Closeup of gavel being used.Separate federal agencies released two final rules that will potentially have a huge impact on employers.

Combined, The Federal Trade Commission’s (FTC) final rule banning non-competes along with the Department of Labor’s (DOL) update to overtime salary exemptions, could impact hiring contracting, job classifications, wages, and the stability of employment relationships.

Both rulings are expected to face significant challenges in federal courts, which could delay or stop implementation. Still, employers need to be informed and prepared.

Why Did the FTC Bar Non-Compete Clauses?

According to the Federal Trade Commission, the nationwide ban on non-competes is designed to protect, “the fundamental freedom of workers to change jobs, increasing innovation, and fostering new business formation.”

The agency predicts that increased mobility – an estimated 18% of American workers currently have a non-compete agreement – will increase annual earnings for all workers by an average of $524 per year. An increase in overall wages and a renewed focus on retention strategies are just two issues that require an employer’s attention thanks to this new rule.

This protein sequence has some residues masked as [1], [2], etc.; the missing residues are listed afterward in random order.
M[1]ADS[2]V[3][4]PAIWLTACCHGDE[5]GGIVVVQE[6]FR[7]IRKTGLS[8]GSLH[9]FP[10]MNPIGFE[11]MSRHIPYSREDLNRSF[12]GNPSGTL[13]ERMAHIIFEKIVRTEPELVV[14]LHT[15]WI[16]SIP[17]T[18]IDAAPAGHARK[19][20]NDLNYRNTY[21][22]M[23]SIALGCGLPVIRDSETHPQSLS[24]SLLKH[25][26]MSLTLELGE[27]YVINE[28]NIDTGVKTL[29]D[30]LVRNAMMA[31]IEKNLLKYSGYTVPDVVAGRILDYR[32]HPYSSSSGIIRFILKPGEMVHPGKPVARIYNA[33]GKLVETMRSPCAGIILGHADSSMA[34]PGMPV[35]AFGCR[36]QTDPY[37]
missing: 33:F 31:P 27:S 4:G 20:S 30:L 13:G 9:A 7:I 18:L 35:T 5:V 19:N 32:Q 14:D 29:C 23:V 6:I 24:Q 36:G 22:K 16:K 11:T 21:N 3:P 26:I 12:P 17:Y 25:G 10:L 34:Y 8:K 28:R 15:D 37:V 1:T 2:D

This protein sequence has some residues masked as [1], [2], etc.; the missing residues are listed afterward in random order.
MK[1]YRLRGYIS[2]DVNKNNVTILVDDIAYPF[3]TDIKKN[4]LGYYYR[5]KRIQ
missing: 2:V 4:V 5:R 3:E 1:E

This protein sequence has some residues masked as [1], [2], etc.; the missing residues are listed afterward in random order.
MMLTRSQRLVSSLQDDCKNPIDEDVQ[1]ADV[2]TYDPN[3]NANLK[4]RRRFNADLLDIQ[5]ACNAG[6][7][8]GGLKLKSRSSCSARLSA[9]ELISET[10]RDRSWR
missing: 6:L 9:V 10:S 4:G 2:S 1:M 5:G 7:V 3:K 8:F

What Employers Need to Know About Non-Competes

  • The rule banning new non-competes and eliminating enforcement of existing non-compete agreements will take effect 120 days after it is published, which is Sept. 4, 2024. 
  • After the rule goes into effect, it will be illegal for employers to seek a non-compete agreement from nearly all workers.
  • Existing non-compete agreements will be void and can only be enforced if a breach happened before the rule goes into effect.
  • Employers must individually notifyF_FTCBan_1200x1200.jpg employees that non-competes are not enforceable. The FTC has drafted model language for notices in several languages.
  • There are limited exceptions to the rule:
    • “Senior Executives” who meet specific salary and job role thresholds may not sign new non-competes, but existing contracts are valid.
    • The ban cannot be applied to entities over which the FTC lacks jurisdiction. This includes certain banks, savings and loan institutions, federal credit unions, common carriers, air carriers, foreign air carriers, and those subject to the Packers and Stockyards Act.
    • Non-compete agreements are allowed as part of the sale of a business.
    • Workers at non-profits, which aren’t governed by the FTC, may still sign noncompete agreements.

What Employers Need to Do About Non-Competes

  • Evaluate if you have employees who currently qualify as “Senior Executives,” or if there are workers who should be elevated to that status and consider having them sign a non-compete agreement before the rule goes into effect.